Welcome to the Backlash Era, Europe
From Greece to Spain to France, radical parties are making gains. And the Eurocrats have no one to blame but themselves.
“Yes We Can” may be a stale slogan in Obama’s America, but in crisis-hit Spain it is the rallying cry of a year-old radical-left party that is taking the country by storm. In a show of strength, more than 100,000 supporters of Podemos (the party’s name means “We Can” in Spanish) filled the streets of Madrid on Jan. 31 to protest against austerity, crushing debts, and the country’s corrupt political system -- and demand change. The demonstrators don’t represent a fringe group, either. Podemos is leading in the polls, ahead of both the mainstream center-left and center-right parties in elections that will be held by the end of the year.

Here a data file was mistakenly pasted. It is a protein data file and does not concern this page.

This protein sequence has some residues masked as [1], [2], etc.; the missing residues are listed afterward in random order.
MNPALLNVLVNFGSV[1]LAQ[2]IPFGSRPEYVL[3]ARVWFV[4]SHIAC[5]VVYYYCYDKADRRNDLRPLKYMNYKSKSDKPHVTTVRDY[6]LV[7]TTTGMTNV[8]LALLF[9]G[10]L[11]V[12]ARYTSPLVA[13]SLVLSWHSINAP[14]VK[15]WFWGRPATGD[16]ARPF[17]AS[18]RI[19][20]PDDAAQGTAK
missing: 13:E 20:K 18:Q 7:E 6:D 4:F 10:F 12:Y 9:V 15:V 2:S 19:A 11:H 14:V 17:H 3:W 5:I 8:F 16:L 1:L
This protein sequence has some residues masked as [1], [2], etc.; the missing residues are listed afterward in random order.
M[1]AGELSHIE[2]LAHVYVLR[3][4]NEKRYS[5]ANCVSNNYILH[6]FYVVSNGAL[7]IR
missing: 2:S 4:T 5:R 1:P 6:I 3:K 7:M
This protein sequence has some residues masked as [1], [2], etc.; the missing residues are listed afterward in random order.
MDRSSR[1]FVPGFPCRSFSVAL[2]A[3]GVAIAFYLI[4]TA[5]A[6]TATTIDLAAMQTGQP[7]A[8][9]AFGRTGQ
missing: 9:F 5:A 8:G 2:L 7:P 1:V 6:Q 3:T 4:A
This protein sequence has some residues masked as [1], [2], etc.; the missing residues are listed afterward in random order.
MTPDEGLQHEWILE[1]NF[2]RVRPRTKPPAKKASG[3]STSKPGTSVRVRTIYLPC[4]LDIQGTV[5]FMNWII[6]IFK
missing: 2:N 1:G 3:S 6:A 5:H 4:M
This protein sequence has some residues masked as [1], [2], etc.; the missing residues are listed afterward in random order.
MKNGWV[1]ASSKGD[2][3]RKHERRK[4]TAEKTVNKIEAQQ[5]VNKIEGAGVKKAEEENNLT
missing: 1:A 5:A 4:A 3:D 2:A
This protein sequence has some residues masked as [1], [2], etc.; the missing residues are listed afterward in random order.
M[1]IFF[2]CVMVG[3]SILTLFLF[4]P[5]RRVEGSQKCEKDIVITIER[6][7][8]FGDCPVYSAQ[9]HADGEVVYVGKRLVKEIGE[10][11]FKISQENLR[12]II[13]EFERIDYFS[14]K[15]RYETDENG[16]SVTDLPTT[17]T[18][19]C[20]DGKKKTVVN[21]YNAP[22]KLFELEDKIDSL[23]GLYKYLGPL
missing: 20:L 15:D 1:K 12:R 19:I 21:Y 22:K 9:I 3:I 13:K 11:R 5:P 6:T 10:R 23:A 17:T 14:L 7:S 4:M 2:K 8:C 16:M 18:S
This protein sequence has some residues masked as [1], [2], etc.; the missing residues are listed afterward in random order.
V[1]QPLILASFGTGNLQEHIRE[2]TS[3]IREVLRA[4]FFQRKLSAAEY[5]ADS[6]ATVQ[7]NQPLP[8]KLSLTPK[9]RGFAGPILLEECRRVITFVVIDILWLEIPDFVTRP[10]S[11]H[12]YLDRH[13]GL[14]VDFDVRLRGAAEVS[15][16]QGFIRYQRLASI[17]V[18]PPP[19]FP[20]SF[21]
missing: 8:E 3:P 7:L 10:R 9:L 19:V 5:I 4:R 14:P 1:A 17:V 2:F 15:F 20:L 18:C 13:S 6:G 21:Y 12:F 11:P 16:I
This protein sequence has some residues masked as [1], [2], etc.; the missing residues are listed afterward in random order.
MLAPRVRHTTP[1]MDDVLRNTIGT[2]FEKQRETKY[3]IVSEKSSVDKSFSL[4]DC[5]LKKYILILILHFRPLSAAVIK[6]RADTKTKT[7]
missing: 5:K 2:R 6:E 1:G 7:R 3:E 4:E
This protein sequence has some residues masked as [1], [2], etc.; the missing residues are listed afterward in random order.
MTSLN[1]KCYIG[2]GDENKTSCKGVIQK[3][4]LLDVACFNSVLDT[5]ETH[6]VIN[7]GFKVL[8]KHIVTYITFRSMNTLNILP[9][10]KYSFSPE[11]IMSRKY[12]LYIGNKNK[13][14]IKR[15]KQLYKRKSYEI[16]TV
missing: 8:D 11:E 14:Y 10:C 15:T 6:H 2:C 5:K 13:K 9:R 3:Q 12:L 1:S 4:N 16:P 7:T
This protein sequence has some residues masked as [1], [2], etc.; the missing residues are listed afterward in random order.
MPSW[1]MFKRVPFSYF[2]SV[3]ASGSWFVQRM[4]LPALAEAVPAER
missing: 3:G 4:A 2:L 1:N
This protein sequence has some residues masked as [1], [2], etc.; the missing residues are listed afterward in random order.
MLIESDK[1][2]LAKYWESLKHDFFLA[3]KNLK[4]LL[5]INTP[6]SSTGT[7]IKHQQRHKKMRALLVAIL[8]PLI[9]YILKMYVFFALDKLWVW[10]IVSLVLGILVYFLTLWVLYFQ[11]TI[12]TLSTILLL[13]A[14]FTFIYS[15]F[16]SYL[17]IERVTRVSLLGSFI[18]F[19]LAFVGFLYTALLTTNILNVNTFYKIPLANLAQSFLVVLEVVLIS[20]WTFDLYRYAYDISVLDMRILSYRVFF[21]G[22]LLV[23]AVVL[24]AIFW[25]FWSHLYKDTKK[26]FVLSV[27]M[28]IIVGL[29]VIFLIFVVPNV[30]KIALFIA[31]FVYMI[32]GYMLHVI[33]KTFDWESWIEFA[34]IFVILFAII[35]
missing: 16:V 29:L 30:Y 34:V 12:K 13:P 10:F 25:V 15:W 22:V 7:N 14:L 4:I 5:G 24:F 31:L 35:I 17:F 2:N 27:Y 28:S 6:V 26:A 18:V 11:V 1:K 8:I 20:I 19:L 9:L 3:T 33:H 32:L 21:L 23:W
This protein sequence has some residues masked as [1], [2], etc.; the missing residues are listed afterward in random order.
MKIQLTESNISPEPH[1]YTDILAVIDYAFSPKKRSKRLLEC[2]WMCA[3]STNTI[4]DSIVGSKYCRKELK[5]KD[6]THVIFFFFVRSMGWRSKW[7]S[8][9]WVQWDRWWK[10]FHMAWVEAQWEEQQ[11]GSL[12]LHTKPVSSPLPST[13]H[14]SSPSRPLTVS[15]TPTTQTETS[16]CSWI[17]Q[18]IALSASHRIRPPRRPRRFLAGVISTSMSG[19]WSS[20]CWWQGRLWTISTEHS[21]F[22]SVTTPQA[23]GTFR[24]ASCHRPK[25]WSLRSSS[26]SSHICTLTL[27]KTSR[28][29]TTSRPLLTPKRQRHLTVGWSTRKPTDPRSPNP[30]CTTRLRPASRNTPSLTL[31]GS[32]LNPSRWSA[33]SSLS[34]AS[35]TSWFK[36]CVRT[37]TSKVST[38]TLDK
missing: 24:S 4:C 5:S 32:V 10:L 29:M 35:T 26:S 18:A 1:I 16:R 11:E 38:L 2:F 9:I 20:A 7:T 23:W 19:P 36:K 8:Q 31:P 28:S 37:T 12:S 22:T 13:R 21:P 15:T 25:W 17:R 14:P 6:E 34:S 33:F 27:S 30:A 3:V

“Yes We Can” may be a stale slogan in Obama’s America, but in crisis-hit Spain it is the rallying cry of a year-old radical-left party that is taking the country by storm. In a show of strength, more than 100,000 supporters of Podemos (the party’s name means “We Can” in Spanish) filled the streets of Madrid on Jan. 31 to protest against austerity, crushing debts, and the country’s corrupt political system — and demand change. The demonstrators don’t represent a fringe group, either. Podemos is leading in the polls, ahead of both the mainstream center-left and center-right parties in elections that will be held by the end of the year.
The election of a radical-left Syriza-led government in Greece on Jan. 25 has electrified European politics. After years of being told that there is no alternative to bowing to German demands for crushing austerity and wage cuts, the plucky Greeks have dared to stand up to Angela Merkel’s government in Berlin — and other Europeans have stood up and noticed. While the immediate focus is on the showdown between the new Greek government and eurozone authorities over demands for debt relief — and the (unlikely) possibility that Greece could end up ejected from the currency union — Athenian defiance is already having wider political repercussions.